Silverberry bonsai tree. Photo courtesy of Pacific Bonsai Museum

Silverberry bonsai tree. Photo courtesy of Pacific Bonsai Museum

Bonsai burglary: trees worth thousands stolen from Pacific Bonsai Museum in Federal Way

The two bonsai, a Silverberry and a Japanese Black Pine, were stolen from the secured public exhibit area early Sunday morning.

Two bonsai trees, estimated to be worth thousands of dollars, were stolen from Pacific Bonsai Museum in Federal Way on Sunday morning, museum officials shared over the weekend.

The two bonsai were stolen from the public display at the museum around 7 a.m. on Sunday, Feb. 9, 2020. The theft took place inside the secure exhibit area.

Of the missing trees, one is a Japanese Black Pine grown from seed in a tin can by Japanese

American Jizaburo Furuzawa while he was incarcerated during World War II.

The other bonsai, a Silverberry, was “an exquisite example of the species,” according to the museum’s press release. The bonsai has been in training as a bonsai since 1946 and was created by female bonsai artist, Kiyoko Hatanaka — a pioneer in her time.

“This is a tremendous loss, not only to our collection but there is a strong likelihood that the trees

will perish,” said Aarin Packard, curator of the Pacific Bonsai Museum. “These trees have been cared for every day for more than 70 years, and if that daily care doesn’t continue the trees will die. These historic, living works of art are the result of the care provided by multiple generations.”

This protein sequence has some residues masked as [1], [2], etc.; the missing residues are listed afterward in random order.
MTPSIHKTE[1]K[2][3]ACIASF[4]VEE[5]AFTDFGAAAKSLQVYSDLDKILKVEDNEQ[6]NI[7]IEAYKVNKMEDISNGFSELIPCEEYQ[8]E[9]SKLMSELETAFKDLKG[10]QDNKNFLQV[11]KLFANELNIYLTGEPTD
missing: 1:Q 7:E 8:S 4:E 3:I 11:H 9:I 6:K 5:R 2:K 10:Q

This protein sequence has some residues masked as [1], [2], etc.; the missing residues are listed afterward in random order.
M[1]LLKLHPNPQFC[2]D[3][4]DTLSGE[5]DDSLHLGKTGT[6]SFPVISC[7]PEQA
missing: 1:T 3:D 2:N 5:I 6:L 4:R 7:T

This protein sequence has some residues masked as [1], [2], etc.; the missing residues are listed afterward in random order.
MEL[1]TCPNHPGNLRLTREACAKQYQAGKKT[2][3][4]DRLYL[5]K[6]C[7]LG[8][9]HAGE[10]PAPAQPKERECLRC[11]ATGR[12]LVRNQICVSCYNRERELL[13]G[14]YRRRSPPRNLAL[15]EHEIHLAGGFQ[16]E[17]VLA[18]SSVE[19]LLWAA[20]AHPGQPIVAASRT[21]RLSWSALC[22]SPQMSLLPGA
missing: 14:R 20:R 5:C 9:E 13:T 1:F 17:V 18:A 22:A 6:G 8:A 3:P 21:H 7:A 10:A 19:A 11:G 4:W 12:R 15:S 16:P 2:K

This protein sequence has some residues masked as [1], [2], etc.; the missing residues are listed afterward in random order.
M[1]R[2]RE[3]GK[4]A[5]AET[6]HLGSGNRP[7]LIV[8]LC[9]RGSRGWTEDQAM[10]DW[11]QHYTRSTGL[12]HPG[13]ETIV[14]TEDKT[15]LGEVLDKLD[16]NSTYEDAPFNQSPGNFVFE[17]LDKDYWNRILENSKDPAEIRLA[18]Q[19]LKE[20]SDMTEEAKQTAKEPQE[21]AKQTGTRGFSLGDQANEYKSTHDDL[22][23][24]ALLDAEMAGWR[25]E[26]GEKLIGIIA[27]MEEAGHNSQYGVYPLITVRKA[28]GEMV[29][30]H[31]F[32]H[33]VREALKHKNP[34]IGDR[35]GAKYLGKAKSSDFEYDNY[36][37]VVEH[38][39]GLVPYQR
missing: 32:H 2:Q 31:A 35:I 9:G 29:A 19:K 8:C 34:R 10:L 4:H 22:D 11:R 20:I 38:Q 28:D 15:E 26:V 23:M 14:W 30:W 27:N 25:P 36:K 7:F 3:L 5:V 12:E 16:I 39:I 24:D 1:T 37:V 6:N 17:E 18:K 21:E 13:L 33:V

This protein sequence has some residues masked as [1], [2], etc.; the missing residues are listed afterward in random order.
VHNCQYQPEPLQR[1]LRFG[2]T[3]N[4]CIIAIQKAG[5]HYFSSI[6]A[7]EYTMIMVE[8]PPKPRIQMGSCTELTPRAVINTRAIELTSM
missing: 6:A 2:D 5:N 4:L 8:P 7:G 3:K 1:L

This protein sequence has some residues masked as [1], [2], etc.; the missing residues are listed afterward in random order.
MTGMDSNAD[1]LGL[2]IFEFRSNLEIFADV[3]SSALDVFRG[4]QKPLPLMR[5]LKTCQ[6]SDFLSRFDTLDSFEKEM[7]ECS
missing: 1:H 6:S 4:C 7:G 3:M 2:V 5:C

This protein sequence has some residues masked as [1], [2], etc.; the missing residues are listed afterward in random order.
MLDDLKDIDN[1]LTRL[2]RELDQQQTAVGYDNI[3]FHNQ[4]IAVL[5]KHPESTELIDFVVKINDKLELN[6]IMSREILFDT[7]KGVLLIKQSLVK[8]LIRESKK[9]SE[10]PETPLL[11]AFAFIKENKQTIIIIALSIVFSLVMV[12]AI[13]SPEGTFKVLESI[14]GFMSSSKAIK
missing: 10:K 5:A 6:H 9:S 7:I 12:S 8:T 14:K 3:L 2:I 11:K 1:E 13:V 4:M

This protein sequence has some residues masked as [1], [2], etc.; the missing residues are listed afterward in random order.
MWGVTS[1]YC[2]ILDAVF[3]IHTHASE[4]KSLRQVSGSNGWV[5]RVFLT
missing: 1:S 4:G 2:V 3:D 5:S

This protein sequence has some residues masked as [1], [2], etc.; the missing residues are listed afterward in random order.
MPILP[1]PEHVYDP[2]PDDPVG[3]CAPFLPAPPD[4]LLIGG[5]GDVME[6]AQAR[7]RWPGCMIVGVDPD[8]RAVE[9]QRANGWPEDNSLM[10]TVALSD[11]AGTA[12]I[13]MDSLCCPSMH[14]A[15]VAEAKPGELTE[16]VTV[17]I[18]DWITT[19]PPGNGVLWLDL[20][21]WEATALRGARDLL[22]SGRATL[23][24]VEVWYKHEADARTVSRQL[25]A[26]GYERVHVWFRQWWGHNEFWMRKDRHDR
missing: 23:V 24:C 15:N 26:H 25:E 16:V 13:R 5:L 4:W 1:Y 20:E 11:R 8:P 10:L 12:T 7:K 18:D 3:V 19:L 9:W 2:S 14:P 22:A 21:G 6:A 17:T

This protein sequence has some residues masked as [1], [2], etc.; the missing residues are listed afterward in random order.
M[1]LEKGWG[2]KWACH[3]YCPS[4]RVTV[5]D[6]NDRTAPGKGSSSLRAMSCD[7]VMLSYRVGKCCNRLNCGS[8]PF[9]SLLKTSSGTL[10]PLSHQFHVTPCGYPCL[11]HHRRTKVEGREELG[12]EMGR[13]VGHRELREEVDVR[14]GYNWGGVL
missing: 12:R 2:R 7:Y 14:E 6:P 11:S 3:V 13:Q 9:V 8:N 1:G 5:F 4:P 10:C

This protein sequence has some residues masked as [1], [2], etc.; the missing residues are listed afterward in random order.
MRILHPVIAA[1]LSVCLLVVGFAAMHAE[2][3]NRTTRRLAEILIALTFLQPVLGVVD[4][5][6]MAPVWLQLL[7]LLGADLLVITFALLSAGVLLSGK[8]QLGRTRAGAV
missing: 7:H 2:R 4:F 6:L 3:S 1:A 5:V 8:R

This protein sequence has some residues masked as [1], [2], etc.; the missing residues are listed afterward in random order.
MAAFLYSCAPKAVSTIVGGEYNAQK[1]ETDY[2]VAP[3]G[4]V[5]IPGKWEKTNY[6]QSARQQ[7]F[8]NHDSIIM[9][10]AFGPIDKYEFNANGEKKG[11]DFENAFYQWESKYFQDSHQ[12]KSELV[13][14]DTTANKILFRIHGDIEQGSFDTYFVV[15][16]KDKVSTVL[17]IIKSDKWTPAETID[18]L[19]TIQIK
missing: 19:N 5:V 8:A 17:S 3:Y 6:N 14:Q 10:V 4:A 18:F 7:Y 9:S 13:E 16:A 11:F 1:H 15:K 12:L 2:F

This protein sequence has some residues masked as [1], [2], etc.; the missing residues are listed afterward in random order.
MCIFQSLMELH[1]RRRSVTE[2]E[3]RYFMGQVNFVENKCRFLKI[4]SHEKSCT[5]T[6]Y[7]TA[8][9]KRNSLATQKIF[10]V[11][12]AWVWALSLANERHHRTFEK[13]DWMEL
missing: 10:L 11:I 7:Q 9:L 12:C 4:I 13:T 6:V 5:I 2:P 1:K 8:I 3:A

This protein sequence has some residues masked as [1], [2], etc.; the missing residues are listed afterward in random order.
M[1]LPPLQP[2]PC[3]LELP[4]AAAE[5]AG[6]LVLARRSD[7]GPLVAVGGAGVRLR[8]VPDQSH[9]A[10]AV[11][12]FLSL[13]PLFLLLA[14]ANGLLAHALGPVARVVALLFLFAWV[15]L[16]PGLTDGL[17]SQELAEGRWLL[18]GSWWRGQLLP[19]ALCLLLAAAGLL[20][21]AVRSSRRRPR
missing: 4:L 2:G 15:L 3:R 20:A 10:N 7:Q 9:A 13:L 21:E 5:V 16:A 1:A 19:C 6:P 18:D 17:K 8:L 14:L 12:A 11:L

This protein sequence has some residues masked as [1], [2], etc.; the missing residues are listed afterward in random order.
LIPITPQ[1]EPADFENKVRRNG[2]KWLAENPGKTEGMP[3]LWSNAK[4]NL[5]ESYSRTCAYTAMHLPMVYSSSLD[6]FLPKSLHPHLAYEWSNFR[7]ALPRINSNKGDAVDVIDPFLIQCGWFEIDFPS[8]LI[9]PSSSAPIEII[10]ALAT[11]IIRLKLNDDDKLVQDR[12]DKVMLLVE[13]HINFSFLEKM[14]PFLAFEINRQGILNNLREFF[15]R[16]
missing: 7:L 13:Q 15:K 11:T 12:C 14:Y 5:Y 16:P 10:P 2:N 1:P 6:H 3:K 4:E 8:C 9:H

The Pacific Bonsai Museum is located in Woodbridge Corporate Park (formerly the Weyerhaeuser Company Campus), and is home to one of the top bonsai collections in the world.

Established by the Weyerhaeuser Company in 1989, the museum is now a nonprofit organization connecting people to nature through the living art of bonsai.

“The loss will be greatest for the tens of thousands of fans and supporters in our community, as well as visitors from around the world, who come to the museum to learn about the stories of these venerable trees,” the press release stated.

The Pacific Bonsai Museum is urging anyone with information leading to the recovery of the bonsai trees to reach out to Kathy McCabe, executive director of the museum via kathy@pacificbonsaimuseum.org

“It’s not too late for these bonsai to be returned, no questions asked, so we can make sure these trees will be around for another 70 years.”

Japanese Black Pine bonsai. Photo courtesy of Pacific Bonsai Museum

Japanese Black Pine bonsai. Photo courtesy of Pacific Bonsai Museum

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